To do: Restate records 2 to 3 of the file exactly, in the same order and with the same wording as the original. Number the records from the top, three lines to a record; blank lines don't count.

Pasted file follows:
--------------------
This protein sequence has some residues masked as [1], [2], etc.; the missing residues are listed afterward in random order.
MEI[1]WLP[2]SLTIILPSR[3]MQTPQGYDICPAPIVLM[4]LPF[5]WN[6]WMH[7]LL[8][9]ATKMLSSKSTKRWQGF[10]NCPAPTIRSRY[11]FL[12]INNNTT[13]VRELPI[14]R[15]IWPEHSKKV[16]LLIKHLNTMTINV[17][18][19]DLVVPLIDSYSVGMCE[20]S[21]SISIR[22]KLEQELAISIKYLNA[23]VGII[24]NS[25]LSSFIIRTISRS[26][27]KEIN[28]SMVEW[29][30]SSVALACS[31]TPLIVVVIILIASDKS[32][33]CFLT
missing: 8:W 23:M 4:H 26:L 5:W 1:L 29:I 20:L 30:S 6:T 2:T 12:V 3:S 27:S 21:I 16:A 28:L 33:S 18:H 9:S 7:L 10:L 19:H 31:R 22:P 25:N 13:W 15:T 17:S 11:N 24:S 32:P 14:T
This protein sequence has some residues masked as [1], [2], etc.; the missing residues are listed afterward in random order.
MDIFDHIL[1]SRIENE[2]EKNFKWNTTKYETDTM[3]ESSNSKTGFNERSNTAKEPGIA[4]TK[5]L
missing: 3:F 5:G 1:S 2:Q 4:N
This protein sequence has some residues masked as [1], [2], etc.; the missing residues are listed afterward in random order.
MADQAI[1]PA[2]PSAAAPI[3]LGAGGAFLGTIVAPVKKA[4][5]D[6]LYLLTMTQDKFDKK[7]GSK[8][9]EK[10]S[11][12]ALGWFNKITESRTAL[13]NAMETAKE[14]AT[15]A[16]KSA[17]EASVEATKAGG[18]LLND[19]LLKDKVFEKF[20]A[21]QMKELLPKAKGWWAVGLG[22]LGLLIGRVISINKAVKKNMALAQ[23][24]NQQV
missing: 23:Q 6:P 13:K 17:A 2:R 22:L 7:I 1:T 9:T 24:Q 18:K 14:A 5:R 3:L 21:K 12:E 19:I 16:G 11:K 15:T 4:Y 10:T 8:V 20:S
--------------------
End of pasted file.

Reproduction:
This protein sequence has some residues masked as [1], [2], etc.; the missing residues are listed afterward in random order.
MDIFDHIL[1]SRIENE[2]EKNFKWNTTKYETDTM[3]ESSNSKTGFNERSNTAKEPGIA[4]TK[5]L
missing: 3:F 5:G 1:S 2:Q 4:N
This protein sequence has some residues masked as [1], [2], etc.; the missing residues are listed afterward in random order.
MADQAI[1]PA[2]PSAAAPI[3]LGAGGAFLGTIVAPVKKA[4][5]D[6]LYLLTMTQDKFDKK[7]GSK[8][9]EK[10]S[11][12]ALGWFNKITESRTAL[13]NAMETAKE[14]AT[15]A[16]KSA[17]EASVEATKAGG[18]LLND[19]LLKDKVFEKF[20]A[21]QMKELLPKAKGWWAVGLG[22]LGLLIGRVISINKAVKKNMALAQ[23][24]NQQV
missing: 23:Q 6:P 13:K 17:A 2:R 22:L 7:I 1:T 9:T 24:Q 18:K 14:A 5:R 3:L 21:K 12:E 19:I 16:G 11:K 15:T 4:Y 10:T 8:V 20:S